China’s top banking regulator will complete an investigation into the relationship between Evergrande and a little-known regional bank in China, which may pose a new threat to the world’s most indebted real estate group and its billionaire founder Xu Jiaren.
Chinese media reported in May that the China Banking and Insurance Regulatory Commission (CBIRC), China’s top banking regulator, is reviewing more than RMB 100 billion (US$15.6 billion) in transactions involving the Shenzhen-based developer and the Hong Kong The listed bank Shengjing Bank. It is partially owned. According to two people familiar with the matter, the investigation is nearing completion.
People familiar with the matter added that the regulator carefully reviewed how the bank was exposed to Evergrande’s debt and Xu’s role in corporate relations. Chinese media reported that regulators have been focusing on transactions involving Evergrande and Shengjing, in which developers own a large number of shares.
A person familiar with the investigation said that both Shengjing and Evergrande appear to have potential regulatory violations that exceed the threshold of allowable debt owed by a single borrower.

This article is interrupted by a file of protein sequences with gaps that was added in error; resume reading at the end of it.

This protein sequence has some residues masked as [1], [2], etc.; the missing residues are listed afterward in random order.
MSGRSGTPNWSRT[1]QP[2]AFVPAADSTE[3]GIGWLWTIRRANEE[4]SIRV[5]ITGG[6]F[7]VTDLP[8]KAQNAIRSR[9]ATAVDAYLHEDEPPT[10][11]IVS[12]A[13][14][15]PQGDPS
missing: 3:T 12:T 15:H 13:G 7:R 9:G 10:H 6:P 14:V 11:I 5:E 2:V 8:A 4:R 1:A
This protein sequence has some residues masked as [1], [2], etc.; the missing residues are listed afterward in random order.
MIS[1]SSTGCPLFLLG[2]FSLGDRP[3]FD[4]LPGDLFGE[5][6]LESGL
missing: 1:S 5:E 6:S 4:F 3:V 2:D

Repeated calls to Shengjing Bank and e-mails seeking comment did not get a response.
Evergrande did not respond to a request for comment about the company or Hui.
The investigation by the Chinese banking regulator covers a period of major turbulence in Evergrande, where the company was caught in a liquidity crisis that shook the global market. The developer’s plight has also raised doubts about the health of the broader real estate industry that underpins China’s economic growth model.
As Beijing faces one of the largest debt restructurings in China’s history, with Evergrande’s total liabilities exceeding US$300 billion, the efforts of regulators have become more important.
The developer announced at the end of September that it would sell a 20% stake in Shengjing Bank to a financial group owned by the local authorities in the northeastern city of Shenyang for US$1.5 billion. This transaction is part of Evergrande’s rush to sell assets a few days after missing a large interest on an offshore bond.
Evergrande stated at the time that the equity sale was to release capital and solve the “adverse impact” of its liquidity problems on the bank.
But it added in the same regulatory document that Shengjing had requested that the net proceeds be used to repay Evergrande’s debt to the bank, raising questions about whether the developer relied on part of its own business for financing.
China United Credit Ratings, a Beijing-based rating agency, said in a July report that Shengjing Bank “has broken through regulatory restrictions and needs continuous attention”, adding that it “has a large exposure to anonymous customers”.
The issues mentioned in the report include loans provided by Shengjing Bank to “related party borrowers,” which may include shareholders. It did not name the borrower.